Vice Adm. Matthew Kohler, DCNO for Information Dominance (N2/N6)
The DCNO for Information Dominance serves as the National Intelligence Program resource sponsor and the Military Intelligence Program component manager for Navy intelligence capabilities. N2/N6 is the Navy’s primary office for resourcing such capabilities as intelligence, cyber warfare, command and control, electronic warfare, battle management, oceanography and meteorology amongst others. Its mission is to provide end-to-end accountability for Navy information requirements, investments, capabilities and forces. The DCNO is also tasked with directing the efforts of military and civilian professionals that make up the Information Dominance Corps and supply warfare commanders with Assured Command and Control, Battlespace Awareness, and Integrated Fires.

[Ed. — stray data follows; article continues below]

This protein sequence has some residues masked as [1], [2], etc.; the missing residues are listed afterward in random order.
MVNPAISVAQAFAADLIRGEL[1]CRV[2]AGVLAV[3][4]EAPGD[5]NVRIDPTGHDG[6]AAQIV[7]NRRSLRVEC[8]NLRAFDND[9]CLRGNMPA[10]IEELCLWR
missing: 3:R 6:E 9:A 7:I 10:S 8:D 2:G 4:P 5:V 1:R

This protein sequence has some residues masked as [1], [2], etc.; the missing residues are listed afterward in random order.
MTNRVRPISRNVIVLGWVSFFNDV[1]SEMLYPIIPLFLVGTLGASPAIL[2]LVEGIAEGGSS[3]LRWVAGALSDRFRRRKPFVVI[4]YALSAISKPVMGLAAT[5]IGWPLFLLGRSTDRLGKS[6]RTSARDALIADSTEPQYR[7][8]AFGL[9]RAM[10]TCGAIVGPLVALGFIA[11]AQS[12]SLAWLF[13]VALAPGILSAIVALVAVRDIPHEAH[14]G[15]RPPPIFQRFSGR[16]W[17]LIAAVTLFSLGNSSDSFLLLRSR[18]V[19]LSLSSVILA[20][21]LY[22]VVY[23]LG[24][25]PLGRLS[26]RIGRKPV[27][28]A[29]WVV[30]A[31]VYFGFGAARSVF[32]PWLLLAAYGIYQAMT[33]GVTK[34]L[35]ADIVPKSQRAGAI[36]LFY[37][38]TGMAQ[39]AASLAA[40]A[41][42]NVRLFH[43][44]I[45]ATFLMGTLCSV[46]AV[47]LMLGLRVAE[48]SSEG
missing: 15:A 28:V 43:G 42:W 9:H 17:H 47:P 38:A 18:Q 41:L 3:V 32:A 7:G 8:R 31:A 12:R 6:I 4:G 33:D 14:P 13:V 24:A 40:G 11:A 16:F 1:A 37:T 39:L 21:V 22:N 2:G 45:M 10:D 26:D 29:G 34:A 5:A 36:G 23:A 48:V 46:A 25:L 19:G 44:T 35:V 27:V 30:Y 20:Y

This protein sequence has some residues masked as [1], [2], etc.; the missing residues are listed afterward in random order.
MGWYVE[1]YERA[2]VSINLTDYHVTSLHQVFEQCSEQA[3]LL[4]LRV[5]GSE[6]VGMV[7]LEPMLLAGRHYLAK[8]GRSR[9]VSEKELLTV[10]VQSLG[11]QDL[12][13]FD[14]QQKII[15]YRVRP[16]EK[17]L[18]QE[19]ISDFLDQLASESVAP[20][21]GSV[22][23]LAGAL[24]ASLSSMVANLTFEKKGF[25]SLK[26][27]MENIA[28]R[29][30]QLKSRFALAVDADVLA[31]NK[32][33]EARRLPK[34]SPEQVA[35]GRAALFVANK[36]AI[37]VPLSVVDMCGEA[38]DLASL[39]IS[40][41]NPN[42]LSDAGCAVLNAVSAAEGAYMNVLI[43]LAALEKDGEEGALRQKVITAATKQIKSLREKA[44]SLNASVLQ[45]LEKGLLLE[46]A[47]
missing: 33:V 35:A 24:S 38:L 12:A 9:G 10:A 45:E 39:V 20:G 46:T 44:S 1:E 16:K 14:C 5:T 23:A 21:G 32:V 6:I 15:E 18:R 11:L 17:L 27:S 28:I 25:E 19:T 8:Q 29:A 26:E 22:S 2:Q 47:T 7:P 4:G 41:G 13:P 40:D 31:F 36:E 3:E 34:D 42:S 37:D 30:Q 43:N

Rear Adm. John A. Okon, Commander, Naval Meteorology and Oceanography Command, Oceanographer and Navigator of the Navy (N2/N6E)
N2/N6E is also known as the Oceanography, Space and Maritime Domain Awareness Directorate. This resource sponsor, as a part of the Information Dominance Corps, advises naval leadership on all issues pertaining to the physical environment, namely, oceanography, meteorology, hydrography, climatology, precise time, and geospatial and celestial referencing. The organization provides policy guidance and resourcing for the operational oceanography program and plays an important role in making decisions for the safe and effective operation of the fleet on a daily basis.
In addition, N2/N6E assumes responsibility for anything associated with the global maritime domain that could impact the security, economy or environment of the U.S. The organization also addresses the Navy’s requirements for space-based capabilities and analyzes the effectiveness of potential and current solutions that meet those requirements. 
N2/N6 ORGANIZATIONAL CHART (2016)*
Source: U.S. Navy, June 2016 
*This organizational chart depicts the command structure of N2/N6. Command changes have most likely occurred since the chart’s publication and those listed may have been replaced.
Updated by Kristin Stiner, February 2020